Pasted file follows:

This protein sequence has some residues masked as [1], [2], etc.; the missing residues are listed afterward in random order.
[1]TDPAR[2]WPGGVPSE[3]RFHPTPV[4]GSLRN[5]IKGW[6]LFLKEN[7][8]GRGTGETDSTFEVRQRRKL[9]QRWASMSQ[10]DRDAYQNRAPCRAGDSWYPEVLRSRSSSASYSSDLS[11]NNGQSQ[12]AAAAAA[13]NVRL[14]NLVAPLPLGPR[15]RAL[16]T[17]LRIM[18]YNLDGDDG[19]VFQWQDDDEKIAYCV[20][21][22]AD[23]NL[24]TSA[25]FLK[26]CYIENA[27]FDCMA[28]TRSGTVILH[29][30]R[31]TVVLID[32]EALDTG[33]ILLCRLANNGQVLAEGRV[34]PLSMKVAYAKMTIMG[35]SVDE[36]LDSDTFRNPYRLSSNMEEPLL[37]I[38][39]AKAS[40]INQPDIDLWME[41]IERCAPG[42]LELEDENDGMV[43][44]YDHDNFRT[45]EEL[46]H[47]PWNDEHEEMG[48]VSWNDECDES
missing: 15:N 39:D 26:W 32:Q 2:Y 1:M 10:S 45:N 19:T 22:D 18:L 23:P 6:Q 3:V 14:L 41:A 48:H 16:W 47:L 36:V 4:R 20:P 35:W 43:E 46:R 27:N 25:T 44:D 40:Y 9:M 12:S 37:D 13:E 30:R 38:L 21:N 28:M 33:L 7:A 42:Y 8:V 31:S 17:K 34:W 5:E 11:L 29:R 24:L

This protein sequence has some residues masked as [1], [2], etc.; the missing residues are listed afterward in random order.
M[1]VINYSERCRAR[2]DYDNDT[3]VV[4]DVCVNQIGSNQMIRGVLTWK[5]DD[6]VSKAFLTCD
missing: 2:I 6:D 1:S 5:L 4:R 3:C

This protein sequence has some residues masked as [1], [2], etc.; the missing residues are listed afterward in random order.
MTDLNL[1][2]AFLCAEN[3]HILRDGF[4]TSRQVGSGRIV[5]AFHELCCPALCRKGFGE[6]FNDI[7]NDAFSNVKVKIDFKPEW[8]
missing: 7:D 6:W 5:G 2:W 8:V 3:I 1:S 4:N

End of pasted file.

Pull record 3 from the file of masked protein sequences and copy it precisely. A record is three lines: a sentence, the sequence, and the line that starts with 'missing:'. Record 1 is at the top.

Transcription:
This protein sequence has some residues masked as [1], [2], etc.; the missing residues are listed afterward in random order.
MTDLNL[1][2]AFLCAEN[3]HILRDGF[4]TSRQVGSGRIV[5]AFHELCCPALCRKGFGE[6]FNDI[7]NDAFSNVKVKIDFKPEW[8]
missing: 7:D 6:W 5:G 2:W 8:V 3:I 1:S 4:N